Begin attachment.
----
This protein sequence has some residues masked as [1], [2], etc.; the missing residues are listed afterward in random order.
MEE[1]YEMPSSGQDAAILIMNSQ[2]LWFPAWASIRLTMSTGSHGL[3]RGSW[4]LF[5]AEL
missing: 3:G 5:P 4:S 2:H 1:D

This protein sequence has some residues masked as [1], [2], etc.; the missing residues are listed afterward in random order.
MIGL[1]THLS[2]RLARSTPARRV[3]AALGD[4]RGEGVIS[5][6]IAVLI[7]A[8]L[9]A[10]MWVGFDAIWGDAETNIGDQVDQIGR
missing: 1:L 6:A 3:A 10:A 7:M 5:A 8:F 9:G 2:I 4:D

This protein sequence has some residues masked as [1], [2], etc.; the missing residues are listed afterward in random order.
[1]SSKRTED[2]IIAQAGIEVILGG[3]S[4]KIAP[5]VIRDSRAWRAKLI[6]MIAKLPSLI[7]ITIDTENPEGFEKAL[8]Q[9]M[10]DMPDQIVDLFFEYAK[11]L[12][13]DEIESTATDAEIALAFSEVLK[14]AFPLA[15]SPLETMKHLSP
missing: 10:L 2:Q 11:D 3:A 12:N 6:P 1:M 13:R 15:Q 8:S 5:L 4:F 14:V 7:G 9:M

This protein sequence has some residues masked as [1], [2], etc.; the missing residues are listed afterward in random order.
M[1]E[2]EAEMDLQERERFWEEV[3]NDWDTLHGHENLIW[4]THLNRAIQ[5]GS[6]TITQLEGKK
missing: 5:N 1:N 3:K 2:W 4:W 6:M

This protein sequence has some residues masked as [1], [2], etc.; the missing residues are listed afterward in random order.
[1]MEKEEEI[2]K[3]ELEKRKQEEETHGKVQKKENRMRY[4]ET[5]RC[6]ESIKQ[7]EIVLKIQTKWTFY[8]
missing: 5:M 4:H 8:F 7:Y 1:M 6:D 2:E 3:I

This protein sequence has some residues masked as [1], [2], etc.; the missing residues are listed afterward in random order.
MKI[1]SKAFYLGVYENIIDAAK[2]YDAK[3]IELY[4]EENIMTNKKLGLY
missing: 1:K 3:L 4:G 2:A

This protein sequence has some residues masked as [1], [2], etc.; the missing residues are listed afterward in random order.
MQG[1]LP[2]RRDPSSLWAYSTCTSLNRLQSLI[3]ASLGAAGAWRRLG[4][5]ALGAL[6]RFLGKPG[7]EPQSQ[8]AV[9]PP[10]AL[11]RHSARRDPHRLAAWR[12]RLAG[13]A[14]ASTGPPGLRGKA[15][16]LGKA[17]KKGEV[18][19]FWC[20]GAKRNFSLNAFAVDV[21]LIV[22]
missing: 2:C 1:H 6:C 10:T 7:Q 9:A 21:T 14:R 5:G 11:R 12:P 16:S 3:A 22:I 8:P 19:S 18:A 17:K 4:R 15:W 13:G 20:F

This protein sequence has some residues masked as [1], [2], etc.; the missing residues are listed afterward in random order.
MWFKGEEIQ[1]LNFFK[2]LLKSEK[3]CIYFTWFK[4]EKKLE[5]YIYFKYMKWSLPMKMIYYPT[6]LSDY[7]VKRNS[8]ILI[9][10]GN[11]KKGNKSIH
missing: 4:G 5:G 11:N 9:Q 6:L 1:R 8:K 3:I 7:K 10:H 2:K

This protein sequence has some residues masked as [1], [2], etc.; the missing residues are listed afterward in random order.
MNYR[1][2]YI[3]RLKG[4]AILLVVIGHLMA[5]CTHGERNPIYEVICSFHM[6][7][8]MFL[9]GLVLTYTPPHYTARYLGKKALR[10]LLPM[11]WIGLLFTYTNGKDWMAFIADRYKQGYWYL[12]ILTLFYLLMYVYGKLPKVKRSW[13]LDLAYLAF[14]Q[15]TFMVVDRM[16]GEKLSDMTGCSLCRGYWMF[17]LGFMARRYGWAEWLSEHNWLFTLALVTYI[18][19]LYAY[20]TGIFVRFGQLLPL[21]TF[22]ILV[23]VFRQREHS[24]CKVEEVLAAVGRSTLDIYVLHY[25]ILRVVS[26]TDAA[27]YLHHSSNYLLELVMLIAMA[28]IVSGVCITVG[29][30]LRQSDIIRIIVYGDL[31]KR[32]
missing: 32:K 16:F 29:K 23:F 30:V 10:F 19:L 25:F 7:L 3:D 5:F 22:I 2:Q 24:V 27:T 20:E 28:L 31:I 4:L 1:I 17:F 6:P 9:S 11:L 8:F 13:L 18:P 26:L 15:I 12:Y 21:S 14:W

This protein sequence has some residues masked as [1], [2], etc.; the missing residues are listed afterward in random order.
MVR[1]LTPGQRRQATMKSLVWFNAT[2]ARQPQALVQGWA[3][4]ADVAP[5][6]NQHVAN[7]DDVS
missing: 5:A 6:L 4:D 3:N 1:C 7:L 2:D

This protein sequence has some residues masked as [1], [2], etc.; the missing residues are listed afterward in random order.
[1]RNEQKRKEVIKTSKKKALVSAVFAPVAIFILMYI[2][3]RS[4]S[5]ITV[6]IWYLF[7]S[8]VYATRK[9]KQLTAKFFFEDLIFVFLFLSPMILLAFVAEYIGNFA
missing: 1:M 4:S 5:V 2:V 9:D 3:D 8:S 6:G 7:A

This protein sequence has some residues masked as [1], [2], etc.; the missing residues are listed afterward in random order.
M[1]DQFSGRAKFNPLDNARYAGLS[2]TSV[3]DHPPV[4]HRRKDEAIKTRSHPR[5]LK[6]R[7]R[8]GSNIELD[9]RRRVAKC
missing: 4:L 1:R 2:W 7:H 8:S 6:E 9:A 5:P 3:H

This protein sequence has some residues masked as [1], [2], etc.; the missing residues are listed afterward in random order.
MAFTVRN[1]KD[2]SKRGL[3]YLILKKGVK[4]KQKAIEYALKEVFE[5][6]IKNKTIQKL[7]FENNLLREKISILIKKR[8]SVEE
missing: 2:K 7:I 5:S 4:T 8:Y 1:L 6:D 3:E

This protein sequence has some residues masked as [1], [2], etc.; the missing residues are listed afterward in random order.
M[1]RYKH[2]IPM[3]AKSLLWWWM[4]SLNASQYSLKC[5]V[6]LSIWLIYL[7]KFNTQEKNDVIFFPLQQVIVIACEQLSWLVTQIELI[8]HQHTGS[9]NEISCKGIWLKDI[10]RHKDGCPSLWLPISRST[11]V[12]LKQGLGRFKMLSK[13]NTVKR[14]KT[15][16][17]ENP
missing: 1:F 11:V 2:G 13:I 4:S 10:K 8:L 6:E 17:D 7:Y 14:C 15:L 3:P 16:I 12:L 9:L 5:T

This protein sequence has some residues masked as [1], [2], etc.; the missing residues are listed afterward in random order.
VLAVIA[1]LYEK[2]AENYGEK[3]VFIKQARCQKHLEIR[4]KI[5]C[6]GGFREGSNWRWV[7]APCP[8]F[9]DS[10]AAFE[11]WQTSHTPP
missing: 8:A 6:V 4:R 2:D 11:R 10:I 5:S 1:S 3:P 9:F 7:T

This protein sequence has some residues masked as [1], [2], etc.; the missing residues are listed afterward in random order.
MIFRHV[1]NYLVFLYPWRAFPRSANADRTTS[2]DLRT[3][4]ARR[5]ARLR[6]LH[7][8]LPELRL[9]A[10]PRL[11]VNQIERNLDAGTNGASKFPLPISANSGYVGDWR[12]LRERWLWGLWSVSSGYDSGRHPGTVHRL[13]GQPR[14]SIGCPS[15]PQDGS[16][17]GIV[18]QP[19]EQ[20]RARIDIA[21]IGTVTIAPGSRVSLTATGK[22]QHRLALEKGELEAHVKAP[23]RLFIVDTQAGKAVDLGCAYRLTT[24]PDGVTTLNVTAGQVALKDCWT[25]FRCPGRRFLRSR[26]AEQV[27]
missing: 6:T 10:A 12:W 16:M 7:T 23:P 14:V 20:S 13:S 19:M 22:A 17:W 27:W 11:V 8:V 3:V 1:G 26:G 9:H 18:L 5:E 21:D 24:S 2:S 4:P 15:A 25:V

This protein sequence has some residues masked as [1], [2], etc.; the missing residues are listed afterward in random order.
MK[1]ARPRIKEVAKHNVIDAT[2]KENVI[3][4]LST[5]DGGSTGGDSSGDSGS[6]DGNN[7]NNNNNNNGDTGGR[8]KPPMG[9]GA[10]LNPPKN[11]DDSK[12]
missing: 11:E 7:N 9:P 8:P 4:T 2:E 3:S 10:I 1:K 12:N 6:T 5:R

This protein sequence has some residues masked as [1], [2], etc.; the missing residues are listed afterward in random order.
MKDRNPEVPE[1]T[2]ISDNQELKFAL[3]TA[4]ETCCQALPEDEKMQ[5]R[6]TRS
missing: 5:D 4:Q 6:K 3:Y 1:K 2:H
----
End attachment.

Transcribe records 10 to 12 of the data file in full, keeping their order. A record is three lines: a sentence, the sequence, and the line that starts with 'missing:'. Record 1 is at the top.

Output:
This protein sequence has some residues masked as [1], [2], etc.; the missing residues are listed afterward in random order.
MVR[1]LTPGQRRQATMKSLVWFNAT[2]ARQPQALVQGWA[3][4]ADVAP[5][6]NQHVAN[7]DDVS
missing: 5:A 6:L 4:D 3:N 1:C 7:L 2:D

This protein sequence has some residues masked as [1], [2], etc.; the missing residues are listed afterward in random order.
[1]RNEQKRKEVIKTSKKKALVSAVFAPVAIFILMYI[2][3]RS[4]S[5]ITV[6]IWYLF[7]S[8]VYATRK[9]KQLTAKFFFEDLIFVFLFLSPMILLAFVAEYIGNFA
missing: 1:M 4:S 5:V 2:V 9:D 3:D 8:S 6:G 7:A

This protein sequence has some residues masked as [1], [2], etc.; the missing residues are listed afterward in random order.
M[1]DQFSGRAKFNPLDNARYAGLS[2]TSV[3]DHPPV[4]HRRKDEAIKTRSHPR[5]LK[6]R[7]R[8]GSNIELD[9]RRRVAKC
missing: 4:L 1:R 2:W 7:H 8:S 6:E 9:A 5:P 3:H